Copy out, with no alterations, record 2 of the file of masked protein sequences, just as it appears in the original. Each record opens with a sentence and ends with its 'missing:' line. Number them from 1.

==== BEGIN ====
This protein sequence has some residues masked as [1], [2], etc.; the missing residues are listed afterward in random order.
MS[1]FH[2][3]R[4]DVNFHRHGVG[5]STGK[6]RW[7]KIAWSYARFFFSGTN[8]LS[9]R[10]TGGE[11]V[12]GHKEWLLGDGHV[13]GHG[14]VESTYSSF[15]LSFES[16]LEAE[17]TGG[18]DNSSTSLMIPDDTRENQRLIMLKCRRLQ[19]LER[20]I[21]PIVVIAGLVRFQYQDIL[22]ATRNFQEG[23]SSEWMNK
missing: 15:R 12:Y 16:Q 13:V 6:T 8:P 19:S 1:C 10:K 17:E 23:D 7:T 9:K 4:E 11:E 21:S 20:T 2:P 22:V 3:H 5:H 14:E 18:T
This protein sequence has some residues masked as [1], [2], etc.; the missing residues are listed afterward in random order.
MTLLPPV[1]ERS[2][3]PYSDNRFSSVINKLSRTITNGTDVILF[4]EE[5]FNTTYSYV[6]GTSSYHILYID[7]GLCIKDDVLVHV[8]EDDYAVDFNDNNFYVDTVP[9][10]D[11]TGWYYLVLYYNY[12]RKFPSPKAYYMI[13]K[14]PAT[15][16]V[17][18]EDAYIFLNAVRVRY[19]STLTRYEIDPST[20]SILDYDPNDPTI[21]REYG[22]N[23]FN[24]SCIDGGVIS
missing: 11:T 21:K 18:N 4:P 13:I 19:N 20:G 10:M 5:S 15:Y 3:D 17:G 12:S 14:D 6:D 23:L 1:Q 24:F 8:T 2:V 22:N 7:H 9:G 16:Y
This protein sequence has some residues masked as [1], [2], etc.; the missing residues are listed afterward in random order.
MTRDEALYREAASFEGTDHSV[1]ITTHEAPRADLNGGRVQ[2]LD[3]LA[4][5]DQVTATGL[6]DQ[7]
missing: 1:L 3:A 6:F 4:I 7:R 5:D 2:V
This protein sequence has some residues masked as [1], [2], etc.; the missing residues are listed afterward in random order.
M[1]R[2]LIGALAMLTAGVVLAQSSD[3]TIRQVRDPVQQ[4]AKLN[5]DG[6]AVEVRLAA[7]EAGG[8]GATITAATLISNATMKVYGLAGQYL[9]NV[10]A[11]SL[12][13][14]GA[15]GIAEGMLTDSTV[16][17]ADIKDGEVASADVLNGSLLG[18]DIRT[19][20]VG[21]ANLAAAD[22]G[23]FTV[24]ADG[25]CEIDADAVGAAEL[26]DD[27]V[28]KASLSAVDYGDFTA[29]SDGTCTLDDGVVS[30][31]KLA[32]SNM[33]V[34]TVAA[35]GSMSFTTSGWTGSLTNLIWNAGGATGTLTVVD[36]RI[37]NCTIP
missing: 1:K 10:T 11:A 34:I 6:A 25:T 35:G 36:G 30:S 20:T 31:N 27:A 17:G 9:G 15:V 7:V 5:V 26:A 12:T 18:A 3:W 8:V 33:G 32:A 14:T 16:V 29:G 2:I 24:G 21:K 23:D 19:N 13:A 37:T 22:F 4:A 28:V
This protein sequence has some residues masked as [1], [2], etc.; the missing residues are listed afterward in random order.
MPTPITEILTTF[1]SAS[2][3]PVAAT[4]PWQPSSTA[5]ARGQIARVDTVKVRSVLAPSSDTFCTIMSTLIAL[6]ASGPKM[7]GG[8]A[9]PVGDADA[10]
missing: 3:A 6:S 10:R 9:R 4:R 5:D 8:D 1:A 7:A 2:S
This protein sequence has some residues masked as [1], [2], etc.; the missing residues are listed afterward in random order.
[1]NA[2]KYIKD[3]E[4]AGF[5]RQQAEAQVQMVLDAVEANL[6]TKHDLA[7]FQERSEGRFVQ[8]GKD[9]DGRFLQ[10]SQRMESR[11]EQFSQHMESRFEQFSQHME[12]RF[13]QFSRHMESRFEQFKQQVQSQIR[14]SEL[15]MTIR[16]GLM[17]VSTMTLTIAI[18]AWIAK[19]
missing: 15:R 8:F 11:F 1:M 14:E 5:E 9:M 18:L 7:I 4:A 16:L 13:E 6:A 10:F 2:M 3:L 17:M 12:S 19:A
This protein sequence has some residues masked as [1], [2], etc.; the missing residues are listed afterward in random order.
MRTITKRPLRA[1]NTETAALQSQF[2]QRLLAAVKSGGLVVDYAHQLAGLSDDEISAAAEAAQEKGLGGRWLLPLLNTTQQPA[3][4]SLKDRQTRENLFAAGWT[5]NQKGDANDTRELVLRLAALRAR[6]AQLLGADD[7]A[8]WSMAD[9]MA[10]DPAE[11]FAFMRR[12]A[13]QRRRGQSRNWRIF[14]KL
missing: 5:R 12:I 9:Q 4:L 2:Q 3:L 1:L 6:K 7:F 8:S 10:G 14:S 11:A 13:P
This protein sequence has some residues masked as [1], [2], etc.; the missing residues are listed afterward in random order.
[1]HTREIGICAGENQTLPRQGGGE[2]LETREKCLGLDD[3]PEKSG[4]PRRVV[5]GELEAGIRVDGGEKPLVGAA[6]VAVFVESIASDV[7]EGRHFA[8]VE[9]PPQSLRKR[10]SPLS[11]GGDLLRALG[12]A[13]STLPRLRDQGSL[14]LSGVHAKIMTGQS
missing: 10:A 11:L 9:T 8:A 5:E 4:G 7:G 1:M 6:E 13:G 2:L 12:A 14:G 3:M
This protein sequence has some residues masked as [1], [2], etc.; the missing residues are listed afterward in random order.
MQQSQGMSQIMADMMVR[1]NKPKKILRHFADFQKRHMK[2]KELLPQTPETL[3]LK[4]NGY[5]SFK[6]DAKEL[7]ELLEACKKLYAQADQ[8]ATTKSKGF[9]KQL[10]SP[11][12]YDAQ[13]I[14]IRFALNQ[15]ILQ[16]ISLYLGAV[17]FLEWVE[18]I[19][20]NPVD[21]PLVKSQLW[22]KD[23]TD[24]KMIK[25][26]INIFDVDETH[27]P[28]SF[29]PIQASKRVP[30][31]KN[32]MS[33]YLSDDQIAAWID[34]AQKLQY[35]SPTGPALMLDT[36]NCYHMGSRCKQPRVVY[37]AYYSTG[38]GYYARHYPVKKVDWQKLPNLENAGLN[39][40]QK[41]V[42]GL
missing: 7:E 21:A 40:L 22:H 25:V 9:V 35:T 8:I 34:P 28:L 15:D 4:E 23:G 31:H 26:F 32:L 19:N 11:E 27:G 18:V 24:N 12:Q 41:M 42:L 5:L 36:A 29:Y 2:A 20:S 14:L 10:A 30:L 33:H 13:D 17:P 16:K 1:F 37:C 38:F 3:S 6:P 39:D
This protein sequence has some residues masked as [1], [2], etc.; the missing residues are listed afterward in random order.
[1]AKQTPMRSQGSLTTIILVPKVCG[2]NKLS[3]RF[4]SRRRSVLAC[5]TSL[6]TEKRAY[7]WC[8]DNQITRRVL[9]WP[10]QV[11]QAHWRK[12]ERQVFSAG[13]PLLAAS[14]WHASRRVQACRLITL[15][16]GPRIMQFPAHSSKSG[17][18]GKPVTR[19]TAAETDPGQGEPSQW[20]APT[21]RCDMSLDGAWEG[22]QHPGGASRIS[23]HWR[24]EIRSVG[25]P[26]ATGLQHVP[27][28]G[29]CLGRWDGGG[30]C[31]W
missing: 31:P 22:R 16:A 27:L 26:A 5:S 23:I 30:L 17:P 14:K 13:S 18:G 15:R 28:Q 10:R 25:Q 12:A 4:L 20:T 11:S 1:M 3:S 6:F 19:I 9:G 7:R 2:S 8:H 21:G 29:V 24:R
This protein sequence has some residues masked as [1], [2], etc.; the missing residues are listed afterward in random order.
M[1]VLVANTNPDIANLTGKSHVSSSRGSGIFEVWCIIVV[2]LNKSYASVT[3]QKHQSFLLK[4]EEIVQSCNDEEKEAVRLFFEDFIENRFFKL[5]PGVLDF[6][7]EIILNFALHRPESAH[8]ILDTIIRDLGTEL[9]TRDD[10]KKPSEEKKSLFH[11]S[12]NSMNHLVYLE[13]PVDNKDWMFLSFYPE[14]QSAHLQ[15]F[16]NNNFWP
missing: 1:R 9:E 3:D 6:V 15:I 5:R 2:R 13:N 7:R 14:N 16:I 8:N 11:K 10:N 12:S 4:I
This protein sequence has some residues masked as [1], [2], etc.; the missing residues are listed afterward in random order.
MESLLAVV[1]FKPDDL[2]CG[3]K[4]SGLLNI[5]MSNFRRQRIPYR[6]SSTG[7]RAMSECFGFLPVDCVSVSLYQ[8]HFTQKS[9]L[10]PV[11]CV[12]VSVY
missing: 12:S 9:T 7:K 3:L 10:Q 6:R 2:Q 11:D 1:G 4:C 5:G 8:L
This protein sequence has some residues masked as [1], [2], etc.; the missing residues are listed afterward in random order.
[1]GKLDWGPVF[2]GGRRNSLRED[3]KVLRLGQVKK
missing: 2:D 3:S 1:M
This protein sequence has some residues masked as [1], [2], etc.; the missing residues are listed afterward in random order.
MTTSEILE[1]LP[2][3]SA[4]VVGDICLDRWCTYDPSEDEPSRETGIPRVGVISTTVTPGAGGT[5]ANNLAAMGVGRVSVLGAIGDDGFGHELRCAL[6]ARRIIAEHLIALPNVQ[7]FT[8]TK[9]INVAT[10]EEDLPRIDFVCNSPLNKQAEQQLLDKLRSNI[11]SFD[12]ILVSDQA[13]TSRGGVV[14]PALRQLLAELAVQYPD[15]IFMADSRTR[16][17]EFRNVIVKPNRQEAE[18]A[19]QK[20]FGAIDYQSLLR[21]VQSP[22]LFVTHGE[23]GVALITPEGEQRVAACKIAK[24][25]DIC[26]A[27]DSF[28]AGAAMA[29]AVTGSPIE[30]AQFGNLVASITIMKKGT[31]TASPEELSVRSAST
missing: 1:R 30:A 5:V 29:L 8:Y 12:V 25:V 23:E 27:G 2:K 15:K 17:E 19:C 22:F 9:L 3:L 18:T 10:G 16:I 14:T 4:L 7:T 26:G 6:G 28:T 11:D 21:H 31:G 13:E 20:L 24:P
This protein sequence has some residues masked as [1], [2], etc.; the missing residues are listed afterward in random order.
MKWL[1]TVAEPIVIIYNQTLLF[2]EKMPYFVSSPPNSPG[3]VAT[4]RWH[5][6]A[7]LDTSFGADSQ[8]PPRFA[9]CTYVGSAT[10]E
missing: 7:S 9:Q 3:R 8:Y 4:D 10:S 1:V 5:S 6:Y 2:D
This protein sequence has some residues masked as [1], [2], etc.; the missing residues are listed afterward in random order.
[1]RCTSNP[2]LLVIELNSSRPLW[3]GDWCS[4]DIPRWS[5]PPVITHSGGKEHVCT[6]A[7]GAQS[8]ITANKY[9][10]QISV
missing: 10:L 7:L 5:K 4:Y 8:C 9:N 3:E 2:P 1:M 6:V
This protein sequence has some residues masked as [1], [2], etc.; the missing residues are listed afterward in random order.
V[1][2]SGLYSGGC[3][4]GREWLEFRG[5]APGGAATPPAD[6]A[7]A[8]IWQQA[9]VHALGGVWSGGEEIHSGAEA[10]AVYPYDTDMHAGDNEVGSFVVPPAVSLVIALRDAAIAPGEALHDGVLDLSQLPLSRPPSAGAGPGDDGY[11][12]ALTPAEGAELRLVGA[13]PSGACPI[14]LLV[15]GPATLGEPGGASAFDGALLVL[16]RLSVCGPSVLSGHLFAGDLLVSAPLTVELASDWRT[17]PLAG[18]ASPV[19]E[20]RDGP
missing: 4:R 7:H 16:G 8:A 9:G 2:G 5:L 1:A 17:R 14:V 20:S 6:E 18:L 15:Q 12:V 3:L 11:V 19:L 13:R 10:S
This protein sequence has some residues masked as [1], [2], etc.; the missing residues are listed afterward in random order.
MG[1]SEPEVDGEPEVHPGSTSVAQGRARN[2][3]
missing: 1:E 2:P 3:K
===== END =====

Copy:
This protein sequence has some residues masked as [1], [2], etc.; the missing residues are listed afterward in random order.
MTLLPPV[1]ERS[2][3]PYSDNRFSSVINKLSRTITNGTDVILF[4]EE[5]FNTTYSYV[6]GTSSYHILYID[7]GLCIKDDVLVHV[8]EDDYAVDFNDNNFYVDTVP[9][10]D[11]TGWYYLVLYYNY[12]RKFPSPKAYYMI[13]K[14]PAT[15][16]V[17][18]EDAYIFLNAVRVRY[19]STLTRYEIDPST[20]SILDYDPNDPTI[21]REYG[22]N[23]FN[24]SCIDGGVIS
missing: 11:T 21:K 18:N 4:P 13:I 19:N 20:G 10:M 5:S 15:Y 3:D 17:G 12:S 14:D 6:D 23:L 1:Q 24:F 8:T 2:V 22:N 7:H 9:G 16:Y